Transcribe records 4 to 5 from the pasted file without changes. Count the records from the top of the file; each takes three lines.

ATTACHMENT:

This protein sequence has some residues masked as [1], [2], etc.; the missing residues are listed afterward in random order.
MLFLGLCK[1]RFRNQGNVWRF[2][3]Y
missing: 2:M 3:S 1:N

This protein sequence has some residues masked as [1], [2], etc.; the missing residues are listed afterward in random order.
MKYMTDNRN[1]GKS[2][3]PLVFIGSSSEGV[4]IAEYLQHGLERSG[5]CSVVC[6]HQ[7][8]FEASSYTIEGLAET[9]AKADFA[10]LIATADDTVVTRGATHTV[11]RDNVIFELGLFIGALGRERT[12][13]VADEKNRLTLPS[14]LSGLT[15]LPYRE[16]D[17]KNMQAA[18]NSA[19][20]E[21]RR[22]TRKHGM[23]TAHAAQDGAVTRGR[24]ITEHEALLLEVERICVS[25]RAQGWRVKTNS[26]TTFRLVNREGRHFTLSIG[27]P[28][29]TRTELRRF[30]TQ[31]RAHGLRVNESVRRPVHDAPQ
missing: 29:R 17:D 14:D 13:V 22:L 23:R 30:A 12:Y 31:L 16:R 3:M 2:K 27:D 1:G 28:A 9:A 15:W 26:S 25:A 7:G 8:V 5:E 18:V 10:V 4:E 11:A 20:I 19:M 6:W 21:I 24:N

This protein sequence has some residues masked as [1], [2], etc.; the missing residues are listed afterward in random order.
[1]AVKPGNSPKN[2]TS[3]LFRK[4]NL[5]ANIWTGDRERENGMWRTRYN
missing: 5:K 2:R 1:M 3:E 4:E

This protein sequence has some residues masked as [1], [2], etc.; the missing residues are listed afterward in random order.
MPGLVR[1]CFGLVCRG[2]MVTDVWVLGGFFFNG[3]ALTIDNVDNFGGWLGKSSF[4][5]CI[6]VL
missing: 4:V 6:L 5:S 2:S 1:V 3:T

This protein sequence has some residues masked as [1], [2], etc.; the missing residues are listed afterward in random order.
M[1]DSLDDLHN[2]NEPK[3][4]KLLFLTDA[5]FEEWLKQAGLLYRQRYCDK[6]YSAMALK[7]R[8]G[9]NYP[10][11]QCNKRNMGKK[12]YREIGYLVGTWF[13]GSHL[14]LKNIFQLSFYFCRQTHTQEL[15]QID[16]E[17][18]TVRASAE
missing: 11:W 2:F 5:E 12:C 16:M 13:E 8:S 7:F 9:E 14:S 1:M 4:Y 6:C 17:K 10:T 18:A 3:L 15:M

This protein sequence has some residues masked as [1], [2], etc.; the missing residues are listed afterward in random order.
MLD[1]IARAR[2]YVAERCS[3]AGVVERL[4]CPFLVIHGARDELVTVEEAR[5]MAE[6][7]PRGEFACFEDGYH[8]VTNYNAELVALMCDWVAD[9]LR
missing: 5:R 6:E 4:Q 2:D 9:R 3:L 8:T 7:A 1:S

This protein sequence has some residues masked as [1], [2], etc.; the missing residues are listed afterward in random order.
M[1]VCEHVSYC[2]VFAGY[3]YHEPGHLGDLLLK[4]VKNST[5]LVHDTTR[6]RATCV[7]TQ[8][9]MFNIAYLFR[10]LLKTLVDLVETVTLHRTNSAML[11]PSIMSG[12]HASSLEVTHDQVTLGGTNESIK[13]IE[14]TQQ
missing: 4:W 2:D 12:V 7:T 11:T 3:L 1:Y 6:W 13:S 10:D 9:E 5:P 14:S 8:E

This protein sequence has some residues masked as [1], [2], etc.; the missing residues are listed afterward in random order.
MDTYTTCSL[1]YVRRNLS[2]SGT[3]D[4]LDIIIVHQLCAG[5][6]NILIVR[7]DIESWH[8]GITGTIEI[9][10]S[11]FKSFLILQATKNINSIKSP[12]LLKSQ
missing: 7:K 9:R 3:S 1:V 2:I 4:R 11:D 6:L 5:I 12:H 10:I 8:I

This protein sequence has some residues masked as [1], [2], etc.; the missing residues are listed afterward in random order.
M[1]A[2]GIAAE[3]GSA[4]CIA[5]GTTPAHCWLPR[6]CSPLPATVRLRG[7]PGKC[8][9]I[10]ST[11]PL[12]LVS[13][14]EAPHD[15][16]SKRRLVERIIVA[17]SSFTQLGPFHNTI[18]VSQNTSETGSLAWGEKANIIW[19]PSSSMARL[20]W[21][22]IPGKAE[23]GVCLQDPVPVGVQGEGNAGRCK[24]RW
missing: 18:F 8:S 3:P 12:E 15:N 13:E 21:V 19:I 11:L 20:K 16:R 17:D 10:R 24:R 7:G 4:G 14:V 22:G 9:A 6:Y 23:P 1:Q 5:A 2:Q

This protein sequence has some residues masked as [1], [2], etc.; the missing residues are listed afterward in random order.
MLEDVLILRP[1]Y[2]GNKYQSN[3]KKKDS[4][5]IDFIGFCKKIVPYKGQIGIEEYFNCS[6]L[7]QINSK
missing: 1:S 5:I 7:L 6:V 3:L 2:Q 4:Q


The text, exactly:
This protein sequence has some residues masked as [1], [2], etc.; the missing residues are listed afterward in random order.
MPGLVR[1]CFGLVCRG[2]MVTDVWVLGGFFFNG[3]ALTIDNVDNFGGWLGKSSF[4][5]CI[6]VL
missing: 4:V 6:L 5:S 2:S 1:V 3:T

This protein sequence has some residues masked as [1], [2], etc.; the missing residues are listed afterward in random order.
M[1]DSLDDLHN[2]NEPK[3][4]KLLFLTDA[5]FEEWLKQAGLLYRQRYCDK[6]YSAMALK[7]R[8]G[9]NYP[10][11]QCNKRNMGKK[12]YREIGYLVGTWF[13]GSHL[14]LKNIFQLSFYFCRQTHTQEL[15]QID[16]E[17][18]TVRASAE
missing: 11:W 2:F 5:E 12:C 16:M 13:E 8:S 7:F 9:E 14:S 1:M 4:Y 6:C 17:K 10:T 18:A 3:L 15:M